Public pension advisers. OCIE will examine advisers to municipalities and other government entities to assess how they are managing conflicts of interest and fulfilling their fiduciary duty. It will also review other risks specific to these advisers, including pay-to-play and undisclosed gifts and entertainment practices.
Senior investors. OCIE will also evaluate how firms manage their interactions with senior investors, and how well they are able to identify financial exploitation of seniors. These examinations will likely focus on registrants':
supervisory programs; and
controls relating to products and services directed at senior investors.
Assessing Market-Wide Risks
Other areas of focus will include:
Money market funds. OCIE will examine money market funds for compliance with the SEC's 2014 rule amendments governing money market funds, which took effect in October 2016. These examinations will likely include:
assessments of the boards' oversight of the funds' compliance with the new amendments; and
review of compliance policies and procedures relating to stress testing and funds' periodic reporting to the SEC.
Payment for order flow. OCIE will examine select broker-dealers, such as market-makers and those that serve primarily retail customers, to assess how they are complying with their duty of best execution when routing customer orders for execution.
Clearing agencies. As required by the Dodd-Frank Act, OCIE will continue to conduct annual examinations of clearing agencies that are designated systemically important.
FINRA. In addition to continuing to conduct inspections of FINRA's operations and regulatory programs, OCIE will focus resources on assessing the quality of FINRA's examinations of individual broker-dealers.
Regulation Systems Compliance and Integrity (SCI). OCIE will continue to examine SCI entities to evaluate whether they have established, maintained, and enforced written policies and procedures reasonably designed to ensure the capacity, integrity, resiliency, availability, and security of their SCI systems. In addition, OCIE will review:
controls relating to how systems record the time of transactions or events;
how systems synchronize with other systems;
collection, analysis, and dissemination of market data; and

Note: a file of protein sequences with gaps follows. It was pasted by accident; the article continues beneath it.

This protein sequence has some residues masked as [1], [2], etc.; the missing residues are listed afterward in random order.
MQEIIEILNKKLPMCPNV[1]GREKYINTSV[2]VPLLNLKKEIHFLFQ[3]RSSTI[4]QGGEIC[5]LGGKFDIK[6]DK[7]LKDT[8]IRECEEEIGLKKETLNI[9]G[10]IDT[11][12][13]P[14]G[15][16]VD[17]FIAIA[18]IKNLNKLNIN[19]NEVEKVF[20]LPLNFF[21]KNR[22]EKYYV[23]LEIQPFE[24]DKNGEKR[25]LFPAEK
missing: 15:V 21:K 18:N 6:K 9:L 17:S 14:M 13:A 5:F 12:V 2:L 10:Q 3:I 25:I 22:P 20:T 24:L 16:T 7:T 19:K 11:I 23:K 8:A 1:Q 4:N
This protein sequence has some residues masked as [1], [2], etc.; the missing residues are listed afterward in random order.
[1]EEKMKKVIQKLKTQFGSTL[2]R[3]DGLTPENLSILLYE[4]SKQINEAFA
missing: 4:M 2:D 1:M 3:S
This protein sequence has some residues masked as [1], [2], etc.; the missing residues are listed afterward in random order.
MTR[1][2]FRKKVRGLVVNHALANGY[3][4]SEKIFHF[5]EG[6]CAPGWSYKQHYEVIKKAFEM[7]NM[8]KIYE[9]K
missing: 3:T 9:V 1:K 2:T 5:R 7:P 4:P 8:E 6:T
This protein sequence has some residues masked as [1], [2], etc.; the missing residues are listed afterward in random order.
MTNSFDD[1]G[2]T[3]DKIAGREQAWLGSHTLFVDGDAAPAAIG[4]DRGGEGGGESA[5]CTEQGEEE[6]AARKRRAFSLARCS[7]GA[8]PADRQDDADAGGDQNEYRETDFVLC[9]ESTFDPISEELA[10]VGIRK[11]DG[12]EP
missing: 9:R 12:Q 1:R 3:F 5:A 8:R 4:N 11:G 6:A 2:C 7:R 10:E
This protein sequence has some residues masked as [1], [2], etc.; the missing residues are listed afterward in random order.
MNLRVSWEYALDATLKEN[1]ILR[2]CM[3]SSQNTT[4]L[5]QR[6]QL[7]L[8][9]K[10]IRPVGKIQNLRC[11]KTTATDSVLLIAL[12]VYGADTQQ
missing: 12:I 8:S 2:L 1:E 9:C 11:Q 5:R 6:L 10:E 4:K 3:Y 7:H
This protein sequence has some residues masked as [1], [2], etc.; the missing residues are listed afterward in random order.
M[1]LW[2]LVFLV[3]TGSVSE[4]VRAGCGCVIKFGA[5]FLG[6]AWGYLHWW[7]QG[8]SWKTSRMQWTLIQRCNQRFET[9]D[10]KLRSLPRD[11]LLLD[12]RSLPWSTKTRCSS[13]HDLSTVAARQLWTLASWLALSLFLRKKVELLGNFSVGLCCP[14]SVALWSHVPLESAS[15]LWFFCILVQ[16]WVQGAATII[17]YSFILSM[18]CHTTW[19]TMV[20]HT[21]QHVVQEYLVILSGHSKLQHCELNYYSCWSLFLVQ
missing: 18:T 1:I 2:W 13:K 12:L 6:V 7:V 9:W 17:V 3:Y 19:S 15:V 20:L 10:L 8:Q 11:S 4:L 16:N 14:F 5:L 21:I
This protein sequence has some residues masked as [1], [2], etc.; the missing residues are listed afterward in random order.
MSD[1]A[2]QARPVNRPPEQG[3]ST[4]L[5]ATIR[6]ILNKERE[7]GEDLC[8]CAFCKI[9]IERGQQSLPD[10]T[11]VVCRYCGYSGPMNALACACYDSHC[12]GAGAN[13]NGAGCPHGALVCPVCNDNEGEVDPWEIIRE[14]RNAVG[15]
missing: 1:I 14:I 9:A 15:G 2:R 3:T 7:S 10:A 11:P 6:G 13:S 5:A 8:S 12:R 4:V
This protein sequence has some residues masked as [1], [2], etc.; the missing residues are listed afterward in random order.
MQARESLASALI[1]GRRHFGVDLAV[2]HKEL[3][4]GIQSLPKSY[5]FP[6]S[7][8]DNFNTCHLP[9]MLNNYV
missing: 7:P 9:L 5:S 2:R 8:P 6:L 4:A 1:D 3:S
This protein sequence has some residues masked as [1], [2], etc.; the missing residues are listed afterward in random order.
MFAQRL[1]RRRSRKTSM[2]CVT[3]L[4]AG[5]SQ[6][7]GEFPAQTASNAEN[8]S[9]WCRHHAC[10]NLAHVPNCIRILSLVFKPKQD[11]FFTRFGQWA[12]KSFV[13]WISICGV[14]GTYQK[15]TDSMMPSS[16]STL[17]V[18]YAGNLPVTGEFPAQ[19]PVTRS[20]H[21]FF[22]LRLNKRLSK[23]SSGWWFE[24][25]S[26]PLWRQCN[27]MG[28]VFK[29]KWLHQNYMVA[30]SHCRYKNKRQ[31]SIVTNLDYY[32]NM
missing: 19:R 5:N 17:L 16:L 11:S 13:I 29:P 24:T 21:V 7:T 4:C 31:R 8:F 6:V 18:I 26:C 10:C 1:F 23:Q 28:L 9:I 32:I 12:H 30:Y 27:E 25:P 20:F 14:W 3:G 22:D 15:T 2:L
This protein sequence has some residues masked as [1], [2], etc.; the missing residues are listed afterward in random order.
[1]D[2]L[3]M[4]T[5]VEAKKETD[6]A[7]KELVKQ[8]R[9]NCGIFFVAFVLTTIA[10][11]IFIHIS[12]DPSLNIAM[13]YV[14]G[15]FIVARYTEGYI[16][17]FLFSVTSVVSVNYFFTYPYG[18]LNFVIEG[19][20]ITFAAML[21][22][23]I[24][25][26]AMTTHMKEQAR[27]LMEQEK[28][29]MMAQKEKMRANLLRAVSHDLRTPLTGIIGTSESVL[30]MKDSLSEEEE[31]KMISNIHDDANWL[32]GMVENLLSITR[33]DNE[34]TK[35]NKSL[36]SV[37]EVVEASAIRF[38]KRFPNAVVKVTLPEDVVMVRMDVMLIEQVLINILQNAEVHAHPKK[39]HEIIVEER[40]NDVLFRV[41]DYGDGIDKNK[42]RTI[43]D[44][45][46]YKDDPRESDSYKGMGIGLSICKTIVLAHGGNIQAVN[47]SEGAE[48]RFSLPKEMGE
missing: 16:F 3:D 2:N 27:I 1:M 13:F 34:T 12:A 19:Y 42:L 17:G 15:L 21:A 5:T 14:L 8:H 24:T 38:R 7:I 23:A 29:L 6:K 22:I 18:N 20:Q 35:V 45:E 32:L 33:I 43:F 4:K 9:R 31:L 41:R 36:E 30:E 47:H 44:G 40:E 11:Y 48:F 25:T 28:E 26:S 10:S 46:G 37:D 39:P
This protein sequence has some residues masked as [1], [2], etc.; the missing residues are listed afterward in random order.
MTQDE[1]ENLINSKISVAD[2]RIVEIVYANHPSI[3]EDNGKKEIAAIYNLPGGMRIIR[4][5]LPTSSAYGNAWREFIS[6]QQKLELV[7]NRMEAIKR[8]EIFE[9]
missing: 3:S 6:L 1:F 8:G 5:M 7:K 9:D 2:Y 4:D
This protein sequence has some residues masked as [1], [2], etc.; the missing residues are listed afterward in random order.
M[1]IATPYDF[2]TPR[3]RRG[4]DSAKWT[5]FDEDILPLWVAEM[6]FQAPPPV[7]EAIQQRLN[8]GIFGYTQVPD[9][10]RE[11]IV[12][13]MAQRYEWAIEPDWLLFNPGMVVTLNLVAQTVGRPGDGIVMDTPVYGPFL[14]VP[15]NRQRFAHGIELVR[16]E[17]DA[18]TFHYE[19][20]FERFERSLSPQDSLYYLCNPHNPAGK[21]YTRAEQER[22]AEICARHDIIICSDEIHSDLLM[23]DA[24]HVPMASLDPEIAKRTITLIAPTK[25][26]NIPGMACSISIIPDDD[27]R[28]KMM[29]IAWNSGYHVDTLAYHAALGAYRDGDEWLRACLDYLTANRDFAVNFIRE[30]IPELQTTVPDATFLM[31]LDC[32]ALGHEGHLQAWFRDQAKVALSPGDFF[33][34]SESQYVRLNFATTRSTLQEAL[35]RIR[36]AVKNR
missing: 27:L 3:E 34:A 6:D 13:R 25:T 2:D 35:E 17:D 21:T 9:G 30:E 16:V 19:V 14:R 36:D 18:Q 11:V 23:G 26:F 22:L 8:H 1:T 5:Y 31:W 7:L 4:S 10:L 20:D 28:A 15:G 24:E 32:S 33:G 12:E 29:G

enterprise risk managements, including whether these programs cover appropriate business units, subsidiaries, and related interconnected infrastructure.
Cybersecurity. OCIE will also continue its initiative to examine for cybersecurity compliance procedures and controls of broker-dealers and investment advisers, including testing the implementation of those procedures and controls.
National securities exchanges. In 2017, OCIE will continue to conduct risk-based inspections of the national securities exchanges, which will focus on selected operational and regulatory programs.
Anti-money laundering (AML). OCIE will continue to:
assess whether the AML programs of broker-dealers are tailored to specific risks that a firm faces, including whether broker-dealers consider and adapt their programs, as appropriate, to current money laundering and terrorist financing risks;
review how broker-dealers are monitoring for suspicious activity at the firm, in light of the risks presented, and the effectiveness of independent testing; and
assess broker-dealers' compliance with suspicious activity report (SAR) requirements and the timeliness and completeness of SARs filed.
Other areas of concentration will include:
Municipal advisors. OCIE will continue to conduct examinations of municipal advisors to assess their compliance with SEC and Municipal Securities Rulemaking Board (MSRB) rules. This initiative will continue to include industry outreach and education.
regarding timely turnaround of items and transfers, recordkeeping and record retention, and safeguarding of funds and securities; and
that service microcap issuers, focusing on detecting issuers that may be engaging in unregistered, non-exempt offerings of securities.
Private fund advisers. OCIE will also continue to examine private fund advisers, focusing on conflicts of interest, disclosure of conflicts, and any actions that appear to benefit the adviser at the expense of investors.